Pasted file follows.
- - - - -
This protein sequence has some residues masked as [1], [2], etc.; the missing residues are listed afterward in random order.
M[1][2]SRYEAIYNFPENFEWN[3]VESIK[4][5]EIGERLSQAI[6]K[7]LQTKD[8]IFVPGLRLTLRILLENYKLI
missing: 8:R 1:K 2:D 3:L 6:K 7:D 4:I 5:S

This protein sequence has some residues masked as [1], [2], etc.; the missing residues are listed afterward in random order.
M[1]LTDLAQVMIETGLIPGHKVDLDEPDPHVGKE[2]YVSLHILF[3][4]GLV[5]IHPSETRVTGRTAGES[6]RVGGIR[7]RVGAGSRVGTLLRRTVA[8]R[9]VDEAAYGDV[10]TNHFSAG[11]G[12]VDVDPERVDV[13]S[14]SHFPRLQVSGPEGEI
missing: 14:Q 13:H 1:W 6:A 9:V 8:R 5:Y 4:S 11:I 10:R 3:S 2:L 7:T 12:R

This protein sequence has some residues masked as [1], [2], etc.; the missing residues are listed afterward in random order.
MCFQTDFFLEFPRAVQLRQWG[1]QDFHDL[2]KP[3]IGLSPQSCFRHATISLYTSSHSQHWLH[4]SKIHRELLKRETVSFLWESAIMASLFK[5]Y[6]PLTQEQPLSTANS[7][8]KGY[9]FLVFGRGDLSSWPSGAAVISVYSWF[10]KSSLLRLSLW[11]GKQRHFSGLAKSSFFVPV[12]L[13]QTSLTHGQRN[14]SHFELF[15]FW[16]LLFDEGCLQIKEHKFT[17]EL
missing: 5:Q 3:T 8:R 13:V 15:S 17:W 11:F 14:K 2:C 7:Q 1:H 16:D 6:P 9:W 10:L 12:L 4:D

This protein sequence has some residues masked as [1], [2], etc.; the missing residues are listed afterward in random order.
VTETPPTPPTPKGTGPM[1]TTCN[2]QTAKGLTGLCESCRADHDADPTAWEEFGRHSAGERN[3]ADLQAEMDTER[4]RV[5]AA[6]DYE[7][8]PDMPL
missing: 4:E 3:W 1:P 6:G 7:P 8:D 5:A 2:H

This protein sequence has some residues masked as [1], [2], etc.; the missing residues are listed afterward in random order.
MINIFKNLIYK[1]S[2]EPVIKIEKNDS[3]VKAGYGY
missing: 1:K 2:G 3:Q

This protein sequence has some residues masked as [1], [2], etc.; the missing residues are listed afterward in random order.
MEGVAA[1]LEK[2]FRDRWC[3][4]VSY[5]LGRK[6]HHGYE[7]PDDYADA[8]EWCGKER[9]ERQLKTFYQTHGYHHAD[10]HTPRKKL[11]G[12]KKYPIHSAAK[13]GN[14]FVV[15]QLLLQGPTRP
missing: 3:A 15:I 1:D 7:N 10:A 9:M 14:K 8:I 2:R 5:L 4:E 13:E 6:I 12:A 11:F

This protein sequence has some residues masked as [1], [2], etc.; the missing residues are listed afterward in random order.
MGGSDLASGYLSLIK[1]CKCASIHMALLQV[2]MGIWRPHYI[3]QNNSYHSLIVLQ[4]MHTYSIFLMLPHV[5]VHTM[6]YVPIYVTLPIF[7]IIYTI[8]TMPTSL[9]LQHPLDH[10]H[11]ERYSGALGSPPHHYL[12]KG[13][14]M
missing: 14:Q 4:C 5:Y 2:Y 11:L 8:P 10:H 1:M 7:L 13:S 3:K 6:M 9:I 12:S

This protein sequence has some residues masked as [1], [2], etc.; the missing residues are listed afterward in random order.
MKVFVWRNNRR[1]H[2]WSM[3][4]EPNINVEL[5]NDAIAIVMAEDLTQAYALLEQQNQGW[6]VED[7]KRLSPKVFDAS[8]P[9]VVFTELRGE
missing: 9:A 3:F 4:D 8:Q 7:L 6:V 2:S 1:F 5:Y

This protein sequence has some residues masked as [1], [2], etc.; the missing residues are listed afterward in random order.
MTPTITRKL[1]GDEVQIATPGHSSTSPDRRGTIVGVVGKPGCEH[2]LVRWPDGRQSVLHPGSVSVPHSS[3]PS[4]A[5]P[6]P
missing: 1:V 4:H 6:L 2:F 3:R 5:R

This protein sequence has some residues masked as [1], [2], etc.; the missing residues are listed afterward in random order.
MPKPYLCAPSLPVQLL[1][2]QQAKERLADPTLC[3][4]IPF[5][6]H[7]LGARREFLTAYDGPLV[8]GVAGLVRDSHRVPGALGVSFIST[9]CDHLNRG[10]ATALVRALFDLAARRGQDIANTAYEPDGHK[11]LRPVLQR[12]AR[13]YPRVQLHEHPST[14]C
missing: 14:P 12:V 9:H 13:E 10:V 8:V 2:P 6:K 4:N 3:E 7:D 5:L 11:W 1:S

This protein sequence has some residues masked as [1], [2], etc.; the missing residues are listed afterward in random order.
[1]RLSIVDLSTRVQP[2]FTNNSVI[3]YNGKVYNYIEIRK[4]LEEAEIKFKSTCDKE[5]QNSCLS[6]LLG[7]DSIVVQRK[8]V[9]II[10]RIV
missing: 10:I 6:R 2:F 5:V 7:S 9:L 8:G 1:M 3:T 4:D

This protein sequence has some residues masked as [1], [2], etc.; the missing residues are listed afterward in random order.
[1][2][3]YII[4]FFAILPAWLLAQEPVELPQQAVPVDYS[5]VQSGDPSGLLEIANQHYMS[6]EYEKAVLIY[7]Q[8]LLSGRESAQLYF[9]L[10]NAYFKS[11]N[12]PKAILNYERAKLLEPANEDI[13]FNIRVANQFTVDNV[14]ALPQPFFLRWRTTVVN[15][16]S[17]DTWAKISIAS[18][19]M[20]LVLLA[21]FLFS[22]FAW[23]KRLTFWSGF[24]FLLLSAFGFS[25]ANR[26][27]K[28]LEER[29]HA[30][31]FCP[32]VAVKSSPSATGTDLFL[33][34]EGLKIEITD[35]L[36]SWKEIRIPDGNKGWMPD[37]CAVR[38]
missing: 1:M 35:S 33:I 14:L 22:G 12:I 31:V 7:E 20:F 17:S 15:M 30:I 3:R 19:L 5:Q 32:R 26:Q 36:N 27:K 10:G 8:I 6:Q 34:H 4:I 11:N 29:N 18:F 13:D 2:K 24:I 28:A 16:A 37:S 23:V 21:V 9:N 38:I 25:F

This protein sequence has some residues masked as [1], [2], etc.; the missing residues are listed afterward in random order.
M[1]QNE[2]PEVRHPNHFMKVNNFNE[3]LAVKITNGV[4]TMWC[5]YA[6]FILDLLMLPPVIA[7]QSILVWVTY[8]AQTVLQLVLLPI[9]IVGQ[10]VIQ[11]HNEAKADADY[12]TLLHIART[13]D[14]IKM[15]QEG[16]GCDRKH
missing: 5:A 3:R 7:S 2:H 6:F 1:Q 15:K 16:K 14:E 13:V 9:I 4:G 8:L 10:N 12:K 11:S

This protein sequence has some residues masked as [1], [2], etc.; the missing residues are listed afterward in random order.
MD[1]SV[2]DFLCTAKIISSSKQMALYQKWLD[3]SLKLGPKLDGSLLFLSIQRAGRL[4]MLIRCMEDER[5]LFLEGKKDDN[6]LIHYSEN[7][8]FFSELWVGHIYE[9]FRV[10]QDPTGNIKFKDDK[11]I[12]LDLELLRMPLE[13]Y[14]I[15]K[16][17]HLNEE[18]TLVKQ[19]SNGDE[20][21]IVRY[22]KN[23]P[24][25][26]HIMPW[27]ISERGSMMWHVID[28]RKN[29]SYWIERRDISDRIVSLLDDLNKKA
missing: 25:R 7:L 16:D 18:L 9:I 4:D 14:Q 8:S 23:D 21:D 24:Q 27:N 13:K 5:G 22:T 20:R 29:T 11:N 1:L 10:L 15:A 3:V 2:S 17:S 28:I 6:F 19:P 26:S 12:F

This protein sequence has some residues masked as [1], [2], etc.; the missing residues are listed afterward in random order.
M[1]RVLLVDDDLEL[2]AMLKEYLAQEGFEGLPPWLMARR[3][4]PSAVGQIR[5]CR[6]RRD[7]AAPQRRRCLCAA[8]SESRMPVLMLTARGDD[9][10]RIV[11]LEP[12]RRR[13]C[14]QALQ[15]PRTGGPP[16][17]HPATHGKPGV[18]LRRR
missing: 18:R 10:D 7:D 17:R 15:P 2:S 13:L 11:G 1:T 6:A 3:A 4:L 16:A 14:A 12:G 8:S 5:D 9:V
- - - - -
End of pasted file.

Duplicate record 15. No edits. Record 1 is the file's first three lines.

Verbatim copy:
This protein sequence has some residues masked as [1], [2], etc.; the missing residues are listed afterward in random order.
M[1]RVLLVDDDLEL[2]AMLKEYLAQEGFEGLPPWLMARR[3][4]PSAVGQIR[5]CR[6]RRD[7]AAPQRRRCLCAA[8]SESRMPVLMLTARGDD[9][10]RIV[11]LEP[12]RRR[13]C[14]QALQ[15]PRTGGPP[16][17]HPATHGKPGV[18]LRRR
missing: 18:R 10:D 7:D 17:R 15:P 2:S 13:L 11:G 1:T 6:A 3:A 4:L 16:A 14:A 12:G 8:S 5:D 9:V